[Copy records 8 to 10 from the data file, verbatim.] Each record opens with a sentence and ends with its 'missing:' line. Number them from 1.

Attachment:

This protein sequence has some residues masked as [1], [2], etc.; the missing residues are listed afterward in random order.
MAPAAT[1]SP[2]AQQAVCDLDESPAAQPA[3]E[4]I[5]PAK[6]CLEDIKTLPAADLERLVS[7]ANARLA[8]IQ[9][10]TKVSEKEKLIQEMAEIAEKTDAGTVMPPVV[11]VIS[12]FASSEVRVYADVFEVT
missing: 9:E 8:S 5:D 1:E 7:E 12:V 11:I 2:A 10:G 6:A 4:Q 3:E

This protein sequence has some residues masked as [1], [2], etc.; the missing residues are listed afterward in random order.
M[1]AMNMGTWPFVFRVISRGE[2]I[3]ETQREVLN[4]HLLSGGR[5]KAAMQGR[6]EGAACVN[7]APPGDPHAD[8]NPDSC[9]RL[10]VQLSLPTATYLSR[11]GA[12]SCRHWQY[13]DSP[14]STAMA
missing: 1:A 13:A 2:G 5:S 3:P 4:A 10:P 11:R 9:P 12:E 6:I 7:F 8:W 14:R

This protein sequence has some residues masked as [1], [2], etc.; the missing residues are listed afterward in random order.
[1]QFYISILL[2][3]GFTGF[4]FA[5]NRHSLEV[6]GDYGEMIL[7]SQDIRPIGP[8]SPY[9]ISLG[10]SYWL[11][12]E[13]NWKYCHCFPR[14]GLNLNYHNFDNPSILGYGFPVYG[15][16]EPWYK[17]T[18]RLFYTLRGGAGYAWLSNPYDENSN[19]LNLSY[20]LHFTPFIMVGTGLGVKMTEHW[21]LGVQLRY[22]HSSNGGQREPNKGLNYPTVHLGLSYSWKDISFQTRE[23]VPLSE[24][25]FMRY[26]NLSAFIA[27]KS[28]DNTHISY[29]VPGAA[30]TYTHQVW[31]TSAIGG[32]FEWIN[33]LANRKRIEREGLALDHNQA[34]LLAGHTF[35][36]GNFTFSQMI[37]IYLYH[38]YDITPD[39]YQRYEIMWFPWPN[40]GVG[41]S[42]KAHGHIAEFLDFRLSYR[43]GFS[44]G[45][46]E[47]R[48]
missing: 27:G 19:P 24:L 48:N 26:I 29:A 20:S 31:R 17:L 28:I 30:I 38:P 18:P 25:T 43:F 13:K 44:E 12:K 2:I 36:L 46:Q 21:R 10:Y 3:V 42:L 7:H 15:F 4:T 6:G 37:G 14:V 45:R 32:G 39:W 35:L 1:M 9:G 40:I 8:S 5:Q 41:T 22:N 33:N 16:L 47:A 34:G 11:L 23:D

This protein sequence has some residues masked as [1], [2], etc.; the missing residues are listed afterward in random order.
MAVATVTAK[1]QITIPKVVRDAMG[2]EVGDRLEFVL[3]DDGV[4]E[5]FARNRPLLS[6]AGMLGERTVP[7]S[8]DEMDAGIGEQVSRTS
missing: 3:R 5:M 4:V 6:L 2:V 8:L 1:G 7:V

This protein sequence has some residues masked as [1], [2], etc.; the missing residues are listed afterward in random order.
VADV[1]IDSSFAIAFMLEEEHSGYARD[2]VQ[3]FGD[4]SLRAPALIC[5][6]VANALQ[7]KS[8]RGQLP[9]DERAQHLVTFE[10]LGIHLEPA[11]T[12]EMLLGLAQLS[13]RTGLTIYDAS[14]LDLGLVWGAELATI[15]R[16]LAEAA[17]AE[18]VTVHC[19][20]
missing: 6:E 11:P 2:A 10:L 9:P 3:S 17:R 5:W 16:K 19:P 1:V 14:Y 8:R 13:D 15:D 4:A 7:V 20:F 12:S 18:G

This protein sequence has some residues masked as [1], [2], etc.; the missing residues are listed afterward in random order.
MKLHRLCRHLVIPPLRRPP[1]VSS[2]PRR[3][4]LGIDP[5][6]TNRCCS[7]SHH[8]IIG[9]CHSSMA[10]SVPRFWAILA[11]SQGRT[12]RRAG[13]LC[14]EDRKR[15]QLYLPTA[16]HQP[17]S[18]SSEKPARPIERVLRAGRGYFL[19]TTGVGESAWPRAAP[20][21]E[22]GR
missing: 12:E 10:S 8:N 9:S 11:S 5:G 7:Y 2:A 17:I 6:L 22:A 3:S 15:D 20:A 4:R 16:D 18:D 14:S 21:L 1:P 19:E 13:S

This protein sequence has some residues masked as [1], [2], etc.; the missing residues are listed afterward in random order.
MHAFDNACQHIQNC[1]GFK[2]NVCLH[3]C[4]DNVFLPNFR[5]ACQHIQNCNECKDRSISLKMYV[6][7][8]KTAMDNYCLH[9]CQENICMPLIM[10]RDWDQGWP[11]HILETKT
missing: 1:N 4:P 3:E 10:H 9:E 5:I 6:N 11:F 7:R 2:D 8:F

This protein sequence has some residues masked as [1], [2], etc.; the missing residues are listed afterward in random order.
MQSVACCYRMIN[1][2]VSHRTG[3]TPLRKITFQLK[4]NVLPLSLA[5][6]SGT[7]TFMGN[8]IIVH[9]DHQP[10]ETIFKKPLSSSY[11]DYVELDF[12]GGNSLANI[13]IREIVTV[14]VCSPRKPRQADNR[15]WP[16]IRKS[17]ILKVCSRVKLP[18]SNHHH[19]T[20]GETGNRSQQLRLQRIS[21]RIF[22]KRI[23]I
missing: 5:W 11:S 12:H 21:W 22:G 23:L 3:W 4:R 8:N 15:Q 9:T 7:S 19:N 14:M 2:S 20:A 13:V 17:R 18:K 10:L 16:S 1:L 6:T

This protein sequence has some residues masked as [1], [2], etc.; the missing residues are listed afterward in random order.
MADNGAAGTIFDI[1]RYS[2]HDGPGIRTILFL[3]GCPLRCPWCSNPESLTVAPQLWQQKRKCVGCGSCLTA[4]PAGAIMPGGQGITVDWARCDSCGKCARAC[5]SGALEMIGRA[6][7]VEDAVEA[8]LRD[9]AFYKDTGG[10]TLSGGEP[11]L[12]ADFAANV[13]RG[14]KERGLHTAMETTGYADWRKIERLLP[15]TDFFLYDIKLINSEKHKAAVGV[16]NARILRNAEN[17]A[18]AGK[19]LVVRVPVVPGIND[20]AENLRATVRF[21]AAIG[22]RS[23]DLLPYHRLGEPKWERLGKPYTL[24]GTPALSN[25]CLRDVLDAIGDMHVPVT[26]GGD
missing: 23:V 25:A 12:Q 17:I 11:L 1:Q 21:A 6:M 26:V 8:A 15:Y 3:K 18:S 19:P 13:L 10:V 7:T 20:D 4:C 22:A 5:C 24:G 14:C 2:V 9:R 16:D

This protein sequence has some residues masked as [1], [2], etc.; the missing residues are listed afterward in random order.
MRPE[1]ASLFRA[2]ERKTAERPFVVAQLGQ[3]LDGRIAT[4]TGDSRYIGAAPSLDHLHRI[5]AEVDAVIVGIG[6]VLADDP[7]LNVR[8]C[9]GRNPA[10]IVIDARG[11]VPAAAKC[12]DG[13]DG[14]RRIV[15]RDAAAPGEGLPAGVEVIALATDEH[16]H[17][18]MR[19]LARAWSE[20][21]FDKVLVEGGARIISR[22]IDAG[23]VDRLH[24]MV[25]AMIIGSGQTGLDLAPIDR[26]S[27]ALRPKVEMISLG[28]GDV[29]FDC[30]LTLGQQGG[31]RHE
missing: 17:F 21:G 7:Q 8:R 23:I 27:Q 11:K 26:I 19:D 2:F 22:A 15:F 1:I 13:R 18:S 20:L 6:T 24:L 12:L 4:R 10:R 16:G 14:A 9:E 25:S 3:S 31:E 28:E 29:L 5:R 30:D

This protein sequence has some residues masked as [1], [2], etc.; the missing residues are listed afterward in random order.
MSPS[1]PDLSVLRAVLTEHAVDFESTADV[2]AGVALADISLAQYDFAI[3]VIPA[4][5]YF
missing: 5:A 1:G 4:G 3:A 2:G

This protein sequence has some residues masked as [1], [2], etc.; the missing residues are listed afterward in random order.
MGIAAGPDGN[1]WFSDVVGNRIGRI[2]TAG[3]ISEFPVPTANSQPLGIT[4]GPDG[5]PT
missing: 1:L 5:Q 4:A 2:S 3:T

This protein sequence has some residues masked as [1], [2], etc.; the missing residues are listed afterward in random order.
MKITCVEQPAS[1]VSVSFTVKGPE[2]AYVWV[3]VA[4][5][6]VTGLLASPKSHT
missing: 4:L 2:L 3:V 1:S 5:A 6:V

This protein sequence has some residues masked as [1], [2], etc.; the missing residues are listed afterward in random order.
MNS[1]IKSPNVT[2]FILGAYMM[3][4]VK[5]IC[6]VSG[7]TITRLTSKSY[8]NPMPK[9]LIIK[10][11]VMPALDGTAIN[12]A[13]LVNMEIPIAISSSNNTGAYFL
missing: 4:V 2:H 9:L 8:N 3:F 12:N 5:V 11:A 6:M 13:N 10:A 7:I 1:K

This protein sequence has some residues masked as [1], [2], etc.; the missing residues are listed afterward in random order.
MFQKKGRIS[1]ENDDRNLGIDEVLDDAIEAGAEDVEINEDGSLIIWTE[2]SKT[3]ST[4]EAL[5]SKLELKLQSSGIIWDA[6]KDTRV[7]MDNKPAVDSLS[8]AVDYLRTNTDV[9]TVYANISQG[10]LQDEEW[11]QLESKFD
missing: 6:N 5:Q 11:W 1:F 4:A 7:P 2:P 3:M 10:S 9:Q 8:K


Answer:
This protein sequence has some residues masked as [1], [2], etc.; the missing residues are listed afterward in random order.
MQSVACCYRMIN[1][2]VSHRTG[3]TPLRKITFQLK[4]NVLPLSLA[5][6]SGT[7]TFMGN[8]IIVH[9]DHQP[10]ETIFKKPLSSSY[11]DYVELDF[12]GGNSLANI[13]IREIVTV[14]VCSPRKPRQADNR[15]WP[16]IRKS[17]ILKVCSRVKLP[18]SNHHH[19]T[20]GETGNRSQQLRLQRIS[21]RIF[22]KRI[23]I
missing: 5:W 11:S 12:H 21:W 22:G 23:L 3:W 4:R 8:N 15:Q 9:T 7:S 19:N 14:M 2:S 20:A 13:V 17:R 18:K 10:L 16:S 1:L 6:T

This protein sequence has some residues masked as [1], [2], etc.; the missing residues are listed afterward in random order.
MADNGAAGTIFDI[1]RYS[2]HDGPGIRTILFL[3]GCPLRCPWCSNPESLTVAPQLWQQKRKCVGCGSCLTA[4]PAGAIMPGGQGITVDWARCDSCGKCARAC[5]SGALEMIGRA[6][7]VEDAVEA[8]LRD[9]AFYKDTGG[10]TLSGGEP[11]L[12]ADFAANV[13]RG[14]KERGLHTAMETTGYADWRKIERLLP[15]TDFFLYDIKLINSEKHKAAVGV[16]NARILRNAEN[17]A[18]AGK[19]LVVRVPVVPGIND[20]AENLRATVRF[21]AAIG[22]RS[23]DLLPYHRLGEPKWERLGKPYTL[24]GTPALSN[25]CLRDVLDAIGDMHVPVT[26]GGD
missing: 23:V 25:A 12:Q 17:I 11:L 1:Q 21:A 6:M 26:V 8:A 15:Y 3:K 18:S 19:P 13:L 10:V 7:T 20:D 4:C 22:A 5:C 24:G 14:C 2:V 9:R 16:D

This protein sequence has some residues masked as [1], [2], etc.; the missing residues are listed afterward in random order.
MRPE[1]ASLFRA[2]ERKTAERPFVVAQLGQ[3]LDGRIAT[4]TGDSRYIGAAPSLDHLHRI[5]AEVDAVIVGIG[6]VLADDP[7]LNVR[8]C[9]GRNPA[10]IVIDARG[11]VPAAAKC[12]DG[13]DG[14]RRIV[15]RDAAAPGEGLPAGVEVIALATDEH[16]H[17][18]MR[19]LARAWSE[20][21]FDKVLVEGGARIISR[22]IDAG[23]VDRLH[24]MV[25]AMIIGSGQTGLDLAPIDR[26]S[27]ALRPKVEMISLG[28]GDV[29]FDC[30]LTLGQQGG[31]RHE
missing: 17:F 21:G 7:Q 8:R 23:I 27:Q 11:K 26:I 19:D 2:F 22:A 15:F 1:I 13:R 18:S 20:L 6:T 24:L 12:L 4:R 10:R 16:G 14:A 9:E 25:S 3:S 31:E 28:E 29:L 5:R 30:D